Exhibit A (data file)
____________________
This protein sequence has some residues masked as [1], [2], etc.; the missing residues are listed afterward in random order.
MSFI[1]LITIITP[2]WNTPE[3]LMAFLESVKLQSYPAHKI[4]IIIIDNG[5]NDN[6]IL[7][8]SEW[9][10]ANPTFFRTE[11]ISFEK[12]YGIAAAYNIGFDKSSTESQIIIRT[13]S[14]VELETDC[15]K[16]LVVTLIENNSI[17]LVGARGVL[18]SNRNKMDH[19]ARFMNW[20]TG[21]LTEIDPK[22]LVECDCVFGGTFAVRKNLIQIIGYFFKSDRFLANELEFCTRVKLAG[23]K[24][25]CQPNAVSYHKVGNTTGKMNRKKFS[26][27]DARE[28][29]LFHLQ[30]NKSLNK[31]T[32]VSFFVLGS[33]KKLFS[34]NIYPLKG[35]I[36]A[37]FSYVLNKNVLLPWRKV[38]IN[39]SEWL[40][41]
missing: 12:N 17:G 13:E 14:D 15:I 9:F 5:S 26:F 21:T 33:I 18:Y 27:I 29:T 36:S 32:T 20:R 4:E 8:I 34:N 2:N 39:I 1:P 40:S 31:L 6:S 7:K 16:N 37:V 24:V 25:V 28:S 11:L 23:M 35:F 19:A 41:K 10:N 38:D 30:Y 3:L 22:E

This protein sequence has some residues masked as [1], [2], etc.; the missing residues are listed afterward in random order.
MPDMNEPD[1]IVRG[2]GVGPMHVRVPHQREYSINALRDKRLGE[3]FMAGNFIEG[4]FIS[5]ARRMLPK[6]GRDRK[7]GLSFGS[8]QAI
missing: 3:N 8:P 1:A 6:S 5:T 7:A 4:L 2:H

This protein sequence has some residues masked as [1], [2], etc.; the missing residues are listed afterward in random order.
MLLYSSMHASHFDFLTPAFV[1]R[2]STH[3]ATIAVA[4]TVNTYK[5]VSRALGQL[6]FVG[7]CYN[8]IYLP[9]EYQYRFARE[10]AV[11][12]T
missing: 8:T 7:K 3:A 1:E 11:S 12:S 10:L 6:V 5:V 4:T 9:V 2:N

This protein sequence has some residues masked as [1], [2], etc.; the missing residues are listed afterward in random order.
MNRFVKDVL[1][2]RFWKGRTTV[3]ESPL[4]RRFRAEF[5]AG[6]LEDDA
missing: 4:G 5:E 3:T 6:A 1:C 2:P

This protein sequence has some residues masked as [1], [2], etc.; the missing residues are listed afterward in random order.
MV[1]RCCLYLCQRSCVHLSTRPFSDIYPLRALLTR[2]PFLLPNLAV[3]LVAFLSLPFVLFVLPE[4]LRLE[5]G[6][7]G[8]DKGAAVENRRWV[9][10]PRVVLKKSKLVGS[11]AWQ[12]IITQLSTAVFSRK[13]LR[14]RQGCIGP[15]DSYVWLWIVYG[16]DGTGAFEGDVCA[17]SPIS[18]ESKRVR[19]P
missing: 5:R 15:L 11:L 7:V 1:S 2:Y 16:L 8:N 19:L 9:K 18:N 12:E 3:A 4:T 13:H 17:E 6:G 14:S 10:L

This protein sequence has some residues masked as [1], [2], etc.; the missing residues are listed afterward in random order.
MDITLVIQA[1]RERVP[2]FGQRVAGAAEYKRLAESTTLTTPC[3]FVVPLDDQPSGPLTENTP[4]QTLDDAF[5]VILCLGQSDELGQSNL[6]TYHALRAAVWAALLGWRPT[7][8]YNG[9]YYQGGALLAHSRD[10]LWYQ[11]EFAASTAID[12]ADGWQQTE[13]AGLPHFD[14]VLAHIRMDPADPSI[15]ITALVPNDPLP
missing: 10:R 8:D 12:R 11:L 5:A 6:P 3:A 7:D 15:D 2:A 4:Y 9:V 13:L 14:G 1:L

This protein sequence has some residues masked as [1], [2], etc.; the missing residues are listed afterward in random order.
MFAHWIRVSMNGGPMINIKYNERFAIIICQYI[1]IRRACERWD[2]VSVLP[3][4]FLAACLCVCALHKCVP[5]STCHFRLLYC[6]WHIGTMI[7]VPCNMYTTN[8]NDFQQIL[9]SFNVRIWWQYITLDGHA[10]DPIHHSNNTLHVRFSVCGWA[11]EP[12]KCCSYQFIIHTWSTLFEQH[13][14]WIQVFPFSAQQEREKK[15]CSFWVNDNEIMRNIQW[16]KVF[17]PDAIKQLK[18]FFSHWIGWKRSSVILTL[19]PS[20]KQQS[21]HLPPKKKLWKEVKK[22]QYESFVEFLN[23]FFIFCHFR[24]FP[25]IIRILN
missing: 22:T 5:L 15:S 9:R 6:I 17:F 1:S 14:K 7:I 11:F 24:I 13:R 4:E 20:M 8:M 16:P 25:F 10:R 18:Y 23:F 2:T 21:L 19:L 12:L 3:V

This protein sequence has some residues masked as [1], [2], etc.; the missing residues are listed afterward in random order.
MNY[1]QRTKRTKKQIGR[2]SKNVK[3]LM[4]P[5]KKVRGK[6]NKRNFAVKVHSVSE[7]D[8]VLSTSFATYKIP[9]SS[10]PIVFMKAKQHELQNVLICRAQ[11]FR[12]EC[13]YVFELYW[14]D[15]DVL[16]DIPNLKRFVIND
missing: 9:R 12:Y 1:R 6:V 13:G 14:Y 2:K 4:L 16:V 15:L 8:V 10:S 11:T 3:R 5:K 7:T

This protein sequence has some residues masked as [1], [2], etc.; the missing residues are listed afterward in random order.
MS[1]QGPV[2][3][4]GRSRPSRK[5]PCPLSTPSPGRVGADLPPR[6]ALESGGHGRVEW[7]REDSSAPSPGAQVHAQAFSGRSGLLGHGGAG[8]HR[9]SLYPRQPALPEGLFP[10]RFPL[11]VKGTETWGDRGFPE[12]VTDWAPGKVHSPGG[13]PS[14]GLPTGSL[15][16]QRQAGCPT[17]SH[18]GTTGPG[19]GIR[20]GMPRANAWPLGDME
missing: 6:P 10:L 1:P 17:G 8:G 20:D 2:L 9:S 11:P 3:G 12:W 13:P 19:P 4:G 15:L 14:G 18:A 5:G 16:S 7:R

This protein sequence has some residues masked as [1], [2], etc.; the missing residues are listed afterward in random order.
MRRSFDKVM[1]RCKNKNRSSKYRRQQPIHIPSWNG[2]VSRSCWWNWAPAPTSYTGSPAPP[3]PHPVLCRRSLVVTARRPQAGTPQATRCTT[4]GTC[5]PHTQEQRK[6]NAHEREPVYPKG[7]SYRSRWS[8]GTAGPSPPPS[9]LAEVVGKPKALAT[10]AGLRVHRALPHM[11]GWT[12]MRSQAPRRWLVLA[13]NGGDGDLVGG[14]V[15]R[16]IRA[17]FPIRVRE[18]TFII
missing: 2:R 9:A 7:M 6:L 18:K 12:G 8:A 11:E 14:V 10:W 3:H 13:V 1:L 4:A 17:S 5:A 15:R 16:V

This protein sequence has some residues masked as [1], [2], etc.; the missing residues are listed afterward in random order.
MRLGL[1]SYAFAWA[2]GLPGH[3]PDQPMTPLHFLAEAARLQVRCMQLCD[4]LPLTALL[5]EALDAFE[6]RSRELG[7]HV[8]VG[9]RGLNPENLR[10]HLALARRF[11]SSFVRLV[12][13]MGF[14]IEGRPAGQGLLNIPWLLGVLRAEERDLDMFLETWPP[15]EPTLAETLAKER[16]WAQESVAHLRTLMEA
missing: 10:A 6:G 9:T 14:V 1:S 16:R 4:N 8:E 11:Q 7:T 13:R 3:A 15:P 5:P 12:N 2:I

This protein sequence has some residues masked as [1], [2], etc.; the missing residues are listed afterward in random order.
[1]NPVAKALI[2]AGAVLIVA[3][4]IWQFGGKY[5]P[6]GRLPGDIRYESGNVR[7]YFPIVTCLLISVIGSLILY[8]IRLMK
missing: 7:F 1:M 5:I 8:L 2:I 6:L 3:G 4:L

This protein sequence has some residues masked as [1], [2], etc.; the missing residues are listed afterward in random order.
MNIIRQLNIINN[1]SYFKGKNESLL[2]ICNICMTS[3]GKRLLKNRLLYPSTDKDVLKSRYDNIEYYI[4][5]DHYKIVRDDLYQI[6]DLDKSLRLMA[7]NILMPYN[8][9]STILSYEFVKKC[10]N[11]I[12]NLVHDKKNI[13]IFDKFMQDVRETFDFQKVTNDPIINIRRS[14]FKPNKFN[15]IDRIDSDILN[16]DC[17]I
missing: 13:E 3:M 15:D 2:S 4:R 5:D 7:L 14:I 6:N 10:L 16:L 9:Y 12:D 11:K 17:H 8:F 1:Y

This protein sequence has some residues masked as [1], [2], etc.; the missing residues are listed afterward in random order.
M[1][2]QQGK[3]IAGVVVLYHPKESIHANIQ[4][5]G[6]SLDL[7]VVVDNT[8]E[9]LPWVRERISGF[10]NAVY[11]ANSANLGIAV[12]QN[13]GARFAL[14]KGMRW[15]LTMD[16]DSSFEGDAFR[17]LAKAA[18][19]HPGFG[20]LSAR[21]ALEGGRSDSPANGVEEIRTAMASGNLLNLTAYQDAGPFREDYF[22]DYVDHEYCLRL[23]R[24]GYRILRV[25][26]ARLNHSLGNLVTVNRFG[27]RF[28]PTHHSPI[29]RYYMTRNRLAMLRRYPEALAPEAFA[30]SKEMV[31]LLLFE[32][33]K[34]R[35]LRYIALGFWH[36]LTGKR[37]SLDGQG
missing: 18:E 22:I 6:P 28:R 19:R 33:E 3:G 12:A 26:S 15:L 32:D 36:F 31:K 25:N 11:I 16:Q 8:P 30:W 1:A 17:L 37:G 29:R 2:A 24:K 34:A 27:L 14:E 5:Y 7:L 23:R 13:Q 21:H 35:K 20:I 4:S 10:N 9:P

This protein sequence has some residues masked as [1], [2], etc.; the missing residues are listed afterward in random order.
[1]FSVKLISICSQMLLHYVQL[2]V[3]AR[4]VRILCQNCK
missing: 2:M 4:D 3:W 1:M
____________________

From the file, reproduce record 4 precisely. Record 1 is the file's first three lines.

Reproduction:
This protein sequence has some residues masked as [1], [2], etc.; the missing residues are listed afterward in random order.
MNRFVKDVL[1][2]RFWKGRTTV[3]ESPL[4]RRFRAEF[5]AG[6]LEDDA
missing: 4:G 5:E 3:T 6:A 1:C 2:P